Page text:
Mortgage Rate Forecast 2017 – Higher and Higher
Higher and higher. That’s the U.S. mortgage rate forecast for 2017. After years of hovering near record lows, mortgage rates are on the rise. The big question is, how strong will the U.S. real estate market be and how high will U.S. mortgage rates go in 2017? On top of that, how will rising U.S. mortgage rates and President Donald Trump’s housing policies affect first-time home buyers and middle-class and lower-class Americans?
First things first, when it comes right down to it, trying to predict where U.S. mortgage rates are going to go, with any precision, is as tough as predicting where the stock market is going to go.
With mortgage rates, you have to look at the broader U.S. housing market, interest rates, and economic data, and then roll the dice. Right now, UP is the closest thing to a prediction most are willing to make.
Since the U.S. election, Americans have become more optimistic about the country’s economic future. The belief being that President Trump’s economic policies will be good for corporate America, corporate earnings, and everyday Americans.
Before the U.S. election, 30-year fixed mortgage rates hovered around 3.50%. After the election, mortgage rates increased to 4.30%; since then, mortgage rates have settled into that range.
That said, interest rates are still near their lowest level in years and a far cry lower than the 18% range of the early ’80s. Interest rates will remain low (for now) because the yield on 10-year Treasury notes (which affects 15-year loans) and 30-year bonds (which affect 30-year loans) while rising, are still near historic lows.
The Federal Reserve’s key lending rate impacts the rate banks charge each other. It also affects the prime rate, that is, the rate banks charge their best customers. The lower the yield on Treasurys and bonds, the lower the mortgage rate, the more people can borrow, and the hotter the real estate market. It also means people will spend more for home improvements and consumer products. All of which is good for the economy.
The Federal Reserve left its short-term rates unchanged at its last meeting. There are concerns that while the jobs data looks encouraging, wage growth is non-existent. The Federal Reserve holds its next policy meeting on March 13. The odds of a rate hike are up in the air right now, around 50%.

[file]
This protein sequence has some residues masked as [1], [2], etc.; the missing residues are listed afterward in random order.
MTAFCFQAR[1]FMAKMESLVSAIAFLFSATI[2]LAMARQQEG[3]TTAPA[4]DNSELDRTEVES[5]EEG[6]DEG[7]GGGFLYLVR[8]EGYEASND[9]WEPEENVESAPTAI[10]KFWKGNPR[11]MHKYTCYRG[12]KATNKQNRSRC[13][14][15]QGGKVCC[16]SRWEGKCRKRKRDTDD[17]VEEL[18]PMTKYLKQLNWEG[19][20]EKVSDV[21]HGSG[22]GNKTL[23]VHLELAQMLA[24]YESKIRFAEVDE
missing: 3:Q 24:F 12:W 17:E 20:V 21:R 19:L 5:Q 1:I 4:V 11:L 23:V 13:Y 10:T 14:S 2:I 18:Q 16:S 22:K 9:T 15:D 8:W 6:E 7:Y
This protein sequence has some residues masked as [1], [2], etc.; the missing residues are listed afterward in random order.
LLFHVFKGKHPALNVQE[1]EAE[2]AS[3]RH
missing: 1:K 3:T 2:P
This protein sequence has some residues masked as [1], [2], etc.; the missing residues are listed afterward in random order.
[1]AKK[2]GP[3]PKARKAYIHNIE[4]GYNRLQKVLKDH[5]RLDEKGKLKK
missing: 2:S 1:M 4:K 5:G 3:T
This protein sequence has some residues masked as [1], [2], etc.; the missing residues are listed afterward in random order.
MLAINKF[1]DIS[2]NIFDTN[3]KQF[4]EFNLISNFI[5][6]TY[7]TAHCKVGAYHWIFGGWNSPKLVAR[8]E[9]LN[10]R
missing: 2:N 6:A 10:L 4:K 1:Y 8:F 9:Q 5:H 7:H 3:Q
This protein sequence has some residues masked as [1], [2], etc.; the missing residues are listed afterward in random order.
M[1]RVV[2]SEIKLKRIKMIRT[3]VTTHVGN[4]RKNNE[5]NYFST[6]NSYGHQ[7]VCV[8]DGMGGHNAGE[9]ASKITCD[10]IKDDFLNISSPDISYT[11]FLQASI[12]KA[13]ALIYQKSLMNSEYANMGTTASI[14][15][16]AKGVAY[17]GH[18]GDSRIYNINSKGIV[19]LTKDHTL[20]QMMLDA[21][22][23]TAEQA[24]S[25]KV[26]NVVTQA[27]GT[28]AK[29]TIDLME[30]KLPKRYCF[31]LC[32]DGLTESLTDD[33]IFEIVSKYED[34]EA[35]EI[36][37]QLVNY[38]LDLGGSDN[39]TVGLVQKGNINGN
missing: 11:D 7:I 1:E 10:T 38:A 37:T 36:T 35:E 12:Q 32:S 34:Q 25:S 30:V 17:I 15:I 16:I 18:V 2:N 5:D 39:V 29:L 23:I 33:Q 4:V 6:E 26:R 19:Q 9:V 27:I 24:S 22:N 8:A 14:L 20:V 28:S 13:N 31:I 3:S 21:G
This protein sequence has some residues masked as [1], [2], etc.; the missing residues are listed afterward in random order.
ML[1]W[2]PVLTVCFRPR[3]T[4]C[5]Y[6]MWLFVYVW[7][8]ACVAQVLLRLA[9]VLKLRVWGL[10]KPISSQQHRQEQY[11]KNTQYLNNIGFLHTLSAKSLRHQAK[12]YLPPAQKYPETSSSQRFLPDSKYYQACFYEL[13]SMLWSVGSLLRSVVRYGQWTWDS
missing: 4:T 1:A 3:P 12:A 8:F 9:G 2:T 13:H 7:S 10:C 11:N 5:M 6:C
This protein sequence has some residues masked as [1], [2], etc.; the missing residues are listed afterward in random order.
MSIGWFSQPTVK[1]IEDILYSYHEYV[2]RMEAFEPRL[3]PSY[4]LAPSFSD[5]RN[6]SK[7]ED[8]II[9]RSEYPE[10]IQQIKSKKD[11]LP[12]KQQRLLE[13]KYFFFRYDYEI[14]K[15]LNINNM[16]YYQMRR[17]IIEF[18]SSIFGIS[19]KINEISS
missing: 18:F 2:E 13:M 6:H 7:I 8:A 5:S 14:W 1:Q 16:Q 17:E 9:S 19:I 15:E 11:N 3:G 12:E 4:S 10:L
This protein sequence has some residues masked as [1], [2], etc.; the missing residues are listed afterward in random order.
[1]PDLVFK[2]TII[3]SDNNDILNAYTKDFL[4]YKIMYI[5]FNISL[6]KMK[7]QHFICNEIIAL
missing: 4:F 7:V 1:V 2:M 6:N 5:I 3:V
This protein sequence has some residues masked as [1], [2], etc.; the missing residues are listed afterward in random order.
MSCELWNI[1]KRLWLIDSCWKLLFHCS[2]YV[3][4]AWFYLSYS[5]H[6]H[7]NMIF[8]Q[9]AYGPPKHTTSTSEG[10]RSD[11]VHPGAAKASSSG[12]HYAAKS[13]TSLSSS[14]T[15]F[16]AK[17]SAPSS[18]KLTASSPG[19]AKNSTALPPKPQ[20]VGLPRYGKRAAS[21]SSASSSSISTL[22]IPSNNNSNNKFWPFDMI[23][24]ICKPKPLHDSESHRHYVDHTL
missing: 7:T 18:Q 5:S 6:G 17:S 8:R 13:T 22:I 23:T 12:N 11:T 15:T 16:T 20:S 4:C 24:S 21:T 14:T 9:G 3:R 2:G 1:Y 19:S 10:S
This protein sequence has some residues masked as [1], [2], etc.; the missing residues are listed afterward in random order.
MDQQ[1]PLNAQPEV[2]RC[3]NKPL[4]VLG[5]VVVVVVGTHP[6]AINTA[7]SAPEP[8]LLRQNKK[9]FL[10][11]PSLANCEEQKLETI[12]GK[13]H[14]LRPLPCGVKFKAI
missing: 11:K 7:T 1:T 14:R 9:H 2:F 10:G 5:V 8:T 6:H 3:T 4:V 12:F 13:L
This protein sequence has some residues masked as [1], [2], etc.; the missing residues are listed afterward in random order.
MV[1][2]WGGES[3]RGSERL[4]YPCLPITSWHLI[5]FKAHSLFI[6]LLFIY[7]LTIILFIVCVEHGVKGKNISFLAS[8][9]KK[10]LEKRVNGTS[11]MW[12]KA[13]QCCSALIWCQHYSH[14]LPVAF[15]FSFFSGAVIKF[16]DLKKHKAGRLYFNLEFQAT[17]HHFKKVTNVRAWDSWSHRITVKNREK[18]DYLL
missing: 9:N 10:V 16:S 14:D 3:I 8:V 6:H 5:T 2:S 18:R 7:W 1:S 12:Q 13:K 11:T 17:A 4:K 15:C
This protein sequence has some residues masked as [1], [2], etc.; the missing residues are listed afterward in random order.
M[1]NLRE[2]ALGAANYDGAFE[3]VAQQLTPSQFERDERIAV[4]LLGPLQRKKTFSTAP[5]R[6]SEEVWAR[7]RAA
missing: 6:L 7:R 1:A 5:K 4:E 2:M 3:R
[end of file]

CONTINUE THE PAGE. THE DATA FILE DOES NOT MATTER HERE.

Even if the Fed doesn’t raise rates in March, it has said rates will be increasing in 2017. Two or three increases of a quarter percentage point might not sound like a lot, but it adds up. And it could negatively impact the already fragile U.S. economy.
10-year U.S. Treasury yields are currently near 2.36% and 30-year bonds have a 2.89% yield. A move to a range between three percent and four percent could result in mortgage interest rates in the 4.75% to 5.75% range.
That will put serious pressure on cash-strapped U.S. homeowners. And it could lead to another housing crisis.
The Birth of the U.S. Housing Crisis
The roots of the financial crisis can be traced back to 2006 when the U.S. housing market topped out in April. The Case-Shiller National Home Price Index stood at 206.61 in April 2006. By April 2009, it had tumbled 31.5% to 141.53.
One year later, the housing bubble popped and the overall U.S. economy weakened.
Over that time, the economy ground to a halt. Businesses and individuals began to default on loans and banks saw their balance sheets shrink. To stave off further economic shock, banks made it more difficult to borrow.
In December 2007, the U.S. entered the Great Recession. It lasted for 18 months. By the beginning of 2008, the effects of the housing bubble and financial crises rattled through the stock market.
During that time, the S&P 500 lost more than half of its value by the time it bottomed in March 6, 2009 at 666.79. The New York Stock Exchange plunged by 60%, while both the Nasdaq and Dow Jones Industrial Average shed more than 50% of their value.
To help avoid an all-out economic collapse, the Federal Reserve initiated its first of three rounds of Quantitative Easing in November 2008.